The popular sports drink Gatorade was the only yellow liquid that touched a water fountain where fifth-grade boys were lined up and forced to take a drink, a lawyer for an embattled Banks County educator said Wednesday.
Meanwhile, an attorney representing a group of 25 parents said they aren’t accusing Banks County Elementary School Vice Principal Lori Rylee of making their children drink from a fountain contaminated with urine, but they strongly disapprove of her methods.
Rylee remains employed by the board of education while an investigation into the May 15 incident continues. The fountain was sent to a lab for testing.
Parents want Rylee fired for lining up about 100 male fifth-graders and having them drink from the fountain after a student reported seeing a yellow liquid around the drain.
Chan Caudell, the Cornelia attorney hired by the parents, said he found it disturbing that a school administrator would "play mind games" with a group of children.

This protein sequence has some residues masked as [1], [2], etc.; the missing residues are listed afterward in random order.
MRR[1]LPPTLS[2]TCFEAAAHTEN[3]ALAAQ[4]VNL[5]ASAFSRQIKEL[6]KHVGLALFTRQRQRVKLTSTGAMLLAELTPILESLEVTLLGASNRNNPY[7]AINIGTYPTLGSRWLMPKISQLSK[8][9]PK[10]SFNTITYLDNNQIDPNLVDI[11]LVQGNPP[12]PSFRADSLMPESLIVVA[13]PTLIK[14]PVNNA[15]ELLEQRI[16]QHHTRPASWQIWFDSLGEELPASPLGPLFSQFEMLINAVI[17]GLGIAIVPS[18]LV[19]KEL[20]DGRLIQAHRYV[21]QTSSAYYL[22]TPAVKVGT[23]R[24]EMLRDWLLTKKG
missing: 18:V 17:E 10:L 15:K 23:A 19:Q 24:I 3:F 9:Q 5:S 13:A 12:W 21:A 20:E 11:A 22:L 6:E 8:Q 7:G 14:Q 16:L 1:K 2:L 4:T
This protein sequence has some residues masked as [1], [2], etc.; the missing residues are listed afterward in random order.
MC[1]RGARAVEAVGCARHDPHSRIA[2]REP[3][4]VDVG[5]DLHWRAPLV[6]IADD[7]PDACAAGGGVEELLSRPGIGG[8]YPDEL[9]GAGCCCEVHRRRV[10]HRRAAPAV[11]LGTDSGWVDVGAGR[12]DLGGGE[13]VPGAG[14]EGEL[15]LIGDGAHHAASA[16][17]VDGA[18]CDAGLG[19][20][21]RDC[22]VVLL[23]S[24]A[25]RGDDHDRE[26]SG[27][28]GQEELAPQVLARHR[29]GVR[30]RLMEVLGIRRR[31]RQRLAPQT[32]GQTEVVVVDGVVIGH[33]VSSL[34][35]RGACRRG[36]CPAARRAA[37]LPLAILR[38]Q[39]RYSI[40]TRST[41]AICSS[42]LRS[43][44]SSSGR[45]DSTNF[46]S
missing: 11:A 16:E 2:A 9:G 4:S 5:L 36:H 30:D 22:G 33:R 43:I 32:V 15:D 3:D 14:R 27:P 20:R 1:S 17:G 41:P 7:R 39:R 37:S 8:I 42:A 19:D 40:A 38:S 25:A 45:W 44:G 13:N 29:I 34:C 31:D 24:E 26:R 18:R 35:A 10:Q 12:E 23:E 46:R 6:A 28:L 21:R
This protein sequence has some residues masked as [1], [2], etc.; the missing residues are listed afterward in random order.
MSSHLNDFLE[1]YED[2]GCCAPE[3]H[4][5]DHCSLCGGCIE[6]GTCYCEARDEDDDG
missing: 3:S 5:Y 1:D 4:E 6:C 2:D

"We know for a fact that at least some of these boys knew the vice principal was concerned about urine in the water fountain before she forced them to drink from it," Caudell said.
Rylee’s attorney, Michael Daniel, said the fountain was "thoroughly sanitized" by a custodian before the children drank from it. He said a student later came forward to say he had poured Gatorade in the fountain.
The matter first came to the attention of a teacher from a student, Daniel said.
"The student saw these yellow droplets around the drain and assumed it was urine," Daniel said. "There was no odor reported."
"We’re confident the test results will not show urine," Daniel said. "If for no other reason than it was sanitized in such an extensive manner."
Caudell, representing the parents, said the test results should have been available by now.
"Rest assured we will look closely at the chain of custody surrounding the testing of the fountain," Caudell said.
Daniel said Rylee has "an excellent work record" during her 13 years as an educator in Banks County and has the support of her colleagues and most parents in the school system.
"She’s never had a complaint before," Daniel said. "She wants to continue her career, and the majority of parents support her, because she’s such a good educator."
Banks County School District officials have not said when the investigation might be completed. Daniel said he hopes to see the matter resolved before the school year starts on Aug. 8.